Gunman murders Arkansas Democratic Party chairman

The Arkansas state chairman of the Democratic Party was shot to death Wednesday by a gunman who was himself killed in a later exchange of gunfire with police. Bill Gwatney, 48, was murdered in his office in Little Rock. While little evidence has yet been released to the public, it is already clear that he was deliberately targeted by his attacker.

The gunman, Timothy Dale Johnson, entered the premises pretending to be interested in volunteering, then pushed past several staff members to reach the chairman’s office. He introduced himself to Gwatney and they shook hands, whereupon he pulled out a handgun and opened fire, hitting the Democratic Party official four times, including once in the head. Gwatney died four hours later.

Johnson fled the scene, and six blocks away pointed a gun at a security guard at the offices of the Arkansas Baptist Convention, but did not open fire. He told the guard, “I lost my job.” He then drove south from the Arkansas state capital with sheriff’s deputies in pursuit, finally hitting a police roadblock near Sheridan, about 30 miles away, where he got out of his truck, fired at police, and was shot to death himself.

Gwatney was the son of a wealthy automobile dealer who became prominent in state politics before he was 35. He served as a state senator before giving up his position because of term limits. He was the finance chairman for Mike Beebe, the successful Democratic candidate for governor in 2006, and Beebe named him state Democratic Party chairman after that campaign.

Like most Arkansas Democratic politicians, Gwatney was a supporter of the presidential campaign of Hillary Clinton, whose husband was a five-term governor of the state. He was a superdelegate to the Democratic National Convention being held in Denver later this month.

The incident that apparently served as the trigger for the violence came early Wednesday morning, as Johnson was working the midnight shift at a Target warehouse in Conway, about 30 miles north of Little Rock. Johnson became angry at his supervisors and wrote on a store wall, “Target is run by dumb jocks and sorority bitches.”

A Target spokesman said that when his manager called him in to discuss the incident, Johnson turned in his employee badge and stormed out. Until then his work record was good, the spokesman said. He added, “This was different behavior for him ... When he left yesterday, he voluntarily left. We asked him `What’s going on? Do you want to talk about something?’ It was, ‘Let’s talk.’ It was not about termination.”

While the specific motivation for the shooting remains unknown, Johnson sought out Gwatney and was not merely shooting randomly after losing his job. He left the Target warehouse about 8 a.m. and drove into the city, stopping at the state Democratic Party headquarters and ignoring several other potential victims as he searched for the party chairman.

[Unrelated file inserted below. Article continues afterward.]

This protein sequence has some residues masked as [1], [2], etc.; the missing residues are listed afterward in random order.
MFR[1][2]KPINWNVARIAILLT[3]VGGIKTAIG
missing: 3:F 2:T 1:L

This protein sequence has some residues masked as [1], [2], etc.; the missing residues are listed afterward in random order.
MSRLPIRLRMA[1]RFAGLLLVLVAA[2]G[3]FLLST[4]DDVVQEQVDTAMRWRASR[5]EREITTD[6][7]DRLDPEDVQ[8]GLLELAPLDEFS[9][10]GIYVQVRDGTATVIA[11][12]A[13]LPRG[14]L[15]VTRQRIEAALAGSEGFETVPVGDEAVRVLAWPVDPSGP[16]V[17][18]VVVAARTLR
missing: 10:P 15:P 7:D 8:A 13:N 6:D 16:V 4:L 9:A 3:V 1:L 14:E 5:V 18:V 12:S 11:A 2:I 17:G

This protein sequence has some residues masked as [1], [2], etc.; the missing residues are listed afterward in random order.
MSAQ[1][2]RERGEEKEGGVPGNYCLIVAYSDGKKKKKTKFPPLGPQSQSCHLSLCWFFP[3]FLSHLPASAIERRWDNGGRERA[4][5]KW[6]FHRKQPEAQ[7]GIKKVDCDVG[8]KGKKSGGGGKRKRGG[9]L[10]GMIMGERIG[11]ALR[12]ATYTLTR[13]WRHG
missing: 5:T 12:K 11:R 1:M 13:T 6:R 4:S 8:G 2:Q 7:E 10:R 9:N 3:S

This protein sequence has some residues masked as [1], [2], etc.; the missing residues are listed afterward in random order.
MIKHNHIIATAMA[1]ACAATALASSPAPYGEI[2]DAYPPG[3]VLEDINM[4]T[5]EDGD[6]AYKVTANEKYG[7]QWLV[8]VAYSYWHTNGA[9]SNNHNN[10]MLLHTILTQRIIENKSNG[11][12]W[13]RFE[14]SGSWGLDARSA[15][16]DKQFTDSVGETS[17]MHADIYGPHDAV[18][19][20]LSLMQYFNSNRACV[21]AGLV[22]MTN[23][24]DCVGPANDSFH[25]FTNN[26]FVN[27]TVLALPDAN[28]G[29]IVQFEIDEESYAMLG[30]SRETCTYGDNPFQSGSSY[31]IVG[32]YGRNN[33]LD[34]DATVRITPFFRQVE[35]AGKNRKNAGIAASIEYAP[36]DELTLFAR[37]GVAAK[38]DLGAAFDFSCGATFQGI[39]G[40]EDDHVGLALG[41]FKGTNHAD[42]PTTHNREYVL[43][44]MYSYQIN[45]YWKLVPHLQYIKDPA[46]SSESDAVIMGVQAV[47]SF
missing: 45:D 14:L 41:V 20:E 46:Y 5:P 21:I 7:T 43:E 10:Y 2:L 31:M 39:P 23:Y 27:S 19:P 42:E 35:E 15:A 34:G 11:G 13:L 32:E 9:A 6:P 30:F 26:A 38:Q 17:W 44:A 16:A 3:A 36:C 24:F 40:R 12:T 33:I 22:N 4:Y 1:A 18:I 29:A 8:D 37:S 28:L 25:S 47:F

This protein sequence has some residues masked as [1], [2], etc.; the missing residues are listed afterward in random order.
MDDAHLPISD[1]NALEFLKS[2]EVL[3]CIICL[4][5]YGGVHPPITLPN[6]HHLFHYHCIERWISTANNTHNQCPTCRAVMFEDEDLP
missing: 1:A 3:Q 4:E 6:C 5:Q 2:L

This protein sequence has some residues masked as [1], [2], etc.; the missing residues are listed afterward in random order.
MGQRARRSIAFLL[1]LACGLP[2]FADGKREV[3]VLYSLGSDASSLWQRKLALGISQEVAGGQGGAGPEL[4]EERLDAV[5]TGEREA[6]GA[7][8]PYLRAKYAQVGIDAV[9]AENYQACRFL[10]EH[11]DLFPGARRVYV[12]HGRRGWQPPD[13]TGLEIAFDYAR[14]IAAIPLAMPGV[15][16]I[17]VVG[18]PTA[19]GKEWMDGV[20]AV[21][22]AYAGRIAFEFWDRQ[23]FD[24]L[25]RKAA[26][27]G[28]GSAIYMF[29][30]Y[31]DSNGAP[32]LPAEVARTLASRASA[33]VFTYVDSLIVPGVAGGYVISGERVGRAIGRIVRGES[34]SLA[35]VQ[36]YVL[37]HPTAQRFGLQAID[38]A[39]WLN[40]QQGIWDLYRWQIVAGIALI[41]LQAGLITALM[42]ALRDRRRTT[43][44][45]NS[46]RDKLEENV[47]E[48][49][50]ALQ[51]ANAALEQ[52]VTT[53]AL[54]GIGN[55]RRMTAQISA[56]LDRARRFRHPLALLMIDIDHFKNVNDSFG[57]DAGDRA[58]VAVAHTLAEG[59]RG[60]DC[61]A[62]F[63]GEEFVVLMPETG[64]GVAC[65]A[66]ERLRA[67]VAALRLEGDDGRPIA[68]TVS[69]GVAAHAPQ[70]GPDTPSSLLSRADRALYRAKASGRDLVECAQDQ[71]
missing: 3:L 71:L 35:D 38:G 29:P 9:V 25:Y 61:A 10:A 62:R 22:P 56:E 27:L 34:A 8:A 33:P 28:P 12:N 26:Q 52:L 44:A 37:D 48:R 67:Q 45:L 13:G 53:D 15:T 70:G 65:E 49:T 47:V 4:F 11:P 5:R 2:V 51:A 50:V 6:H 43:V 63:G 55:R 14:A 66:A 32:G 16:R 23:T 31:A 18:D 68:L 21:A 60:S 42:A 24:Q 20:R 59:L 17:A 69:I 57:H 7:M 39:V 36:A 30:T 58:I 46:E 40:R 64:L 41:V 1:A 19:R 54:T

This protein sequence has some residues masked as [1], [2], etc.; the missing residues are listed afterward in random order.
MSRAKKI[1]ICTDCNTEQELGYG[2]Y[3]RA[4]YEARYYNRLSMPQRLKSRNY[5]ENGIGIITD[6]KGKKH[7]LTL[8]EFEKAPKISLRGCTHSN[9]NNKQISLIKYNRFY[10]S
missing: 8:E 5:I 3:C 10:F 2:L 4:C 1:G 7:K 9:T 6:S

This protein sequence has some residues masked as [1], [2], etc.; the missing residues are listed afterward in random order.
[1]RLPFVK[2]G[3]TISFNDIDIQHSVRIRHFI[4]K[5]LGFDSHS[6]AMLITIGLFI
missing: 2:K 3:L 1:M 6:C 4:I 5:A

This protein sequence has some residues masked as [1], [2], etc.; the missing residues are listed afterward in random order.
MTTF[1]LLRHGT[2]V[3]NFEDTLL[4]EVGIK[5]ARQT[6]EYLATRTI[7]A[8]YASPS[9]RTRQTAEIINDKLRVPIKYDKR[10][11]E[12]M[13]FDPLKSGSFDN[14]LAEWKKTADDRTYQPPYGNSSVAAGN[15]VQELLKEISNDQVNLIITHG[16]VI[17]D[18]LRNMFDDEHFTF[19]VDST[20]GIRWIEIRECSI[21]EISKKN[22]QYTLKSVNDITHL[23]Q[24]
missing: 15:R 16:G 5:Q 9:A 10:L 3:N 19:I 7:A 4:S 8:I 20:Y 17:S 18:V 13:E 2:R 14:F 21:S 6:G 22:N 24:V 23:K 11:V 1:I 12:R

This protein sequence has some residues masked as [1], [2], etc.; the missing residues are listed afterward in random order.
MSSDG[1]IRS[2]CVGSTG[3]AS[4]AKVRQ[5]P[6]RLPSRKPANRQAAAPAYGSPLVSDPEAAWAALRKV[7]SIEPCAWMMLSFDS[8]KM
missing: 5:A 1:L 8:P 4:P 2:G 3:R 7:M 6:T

Police found Gwatney’s name written on a Post-It in Johnson’s home in Searcy, northeast of Little Rock, when they searched it after the shooting, together with a phone number. Investigators would not reveal whether the phone number was Gwatney’s, either at his Democratic Party office or at the family-owned auto dealership in the Little Rock suburb of Jacksonville.

A state police spokesman said that Johnson also had the keys to two vehicles from Gwatney family car lots, but that he was not a former employee of the family or its chain of dealerships. The police also found a will at Johnson’s home, as well as a laptop computer which they have begun searching.

The Little Rock murder is the fourth recent incident in the South of violence or threatened violence against groups or individuals demonized by the ultra-right.

On July 27, Jim Adkisson, 58, walked into the Tennessee Valley Unitarian Universalist Church near Knoxville, Tennessee and opened fire with a semiautomatic shotgun on the audience attending a children’s play, killing two members of the church, Greg McKendry, age 60, and Linda Kraeger, age 61, and wounding six others. He subsequently killed himself, leaving a suicide note in which he stated “his hatred for the liberal movement,” particularly the church’s openness to gays.

On August 2, 22-year-old Raymond Hunter Geisel was arrested in Miami and charged with making death threats against Democratic presidential candidate Barack Obama. Police found weapons, body armor and other military gear in his car and hotel room. Geisel made the threats against Obama, including a reference to the candidate with a racial epithet, during a training session he was undertaking to become a bail bondsman. Others in the class reported him to the police. He faces federal charges.

On August 8, 48-year-old Jerry M. Blanchard was arrested in North Carolina for making similar threats to kill Obama. A Secret Service agent claimed that Blanchard may have mental health issues due to a recent head injury, and Blanchard has denied threatening the Democratic presidential candidate.

Johnson fits the social profile of these cases. He was white, middle-aged and under considerable economic stress. He was socially isolated, living alone in the home he had shared with his parents until his father’s death in 2006. He owned a small arsenal of weapons—14 guns in the house, two more in the truck in which he died—and took regular practice at a local shooting club.

He was undoubtedly conservative in his political views, and had voted in Republican primaries for most of the past decade, except in 2006 when he voted in a Democratic primary. He voted in the Republican presidential primary February 5, which was won by the former Arkansas governor Mike Huckabee.